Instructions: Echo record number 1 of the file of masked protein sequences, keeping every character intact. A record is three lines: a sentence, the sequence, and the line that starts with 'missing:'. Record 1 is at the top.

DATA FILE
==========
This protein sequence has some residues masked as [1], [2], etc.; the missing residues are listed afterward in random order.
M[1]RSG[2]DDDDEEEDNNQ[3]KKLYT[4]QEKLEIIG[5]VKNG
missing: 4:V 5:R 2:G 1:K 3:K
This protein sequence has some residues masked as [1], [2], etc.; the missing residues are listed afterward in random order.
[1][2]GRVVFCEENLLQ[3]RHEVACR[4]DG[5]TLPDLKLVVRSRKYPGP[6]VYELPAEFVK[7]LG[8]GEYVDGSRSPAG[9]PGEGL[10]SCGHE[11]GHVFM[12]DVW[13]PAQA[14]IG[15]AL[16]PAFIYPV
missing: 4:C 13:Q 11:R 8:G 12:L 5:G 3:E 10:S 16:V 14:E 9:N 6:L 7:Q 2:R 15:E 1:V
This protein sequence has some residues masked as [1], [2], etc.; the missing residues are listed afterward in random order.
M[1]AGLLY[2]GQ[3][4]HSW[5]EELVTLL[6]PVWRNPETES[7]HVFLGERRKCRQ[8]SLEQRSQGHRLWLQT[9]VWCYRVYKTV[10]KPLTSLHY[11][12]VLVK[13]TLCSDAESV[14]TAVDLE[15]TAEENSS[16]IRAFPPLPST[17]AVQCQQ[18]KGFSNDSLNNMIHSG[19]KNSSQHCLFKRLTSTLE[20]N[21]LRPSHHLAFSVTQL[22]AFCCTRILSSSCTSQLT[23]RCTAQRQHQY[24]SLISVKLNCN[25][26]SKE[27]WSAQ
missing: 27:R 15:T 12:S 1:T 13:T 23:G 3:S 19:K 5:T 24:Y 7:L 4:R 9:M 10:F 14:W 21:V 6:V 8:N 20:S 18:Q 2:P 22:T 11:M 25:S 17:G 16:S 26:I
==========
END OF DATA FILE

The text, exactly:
This protein sequence has some residues masked as [1], [2], etc.; the missing residues are listed afterward in random order.
M[1]RSG[2]DDDDEEEDNNQ[3]KKLYT[4]QEKLEIIG[5]VKNG
missing: 4:V 5:R 2:G 1:K 3:K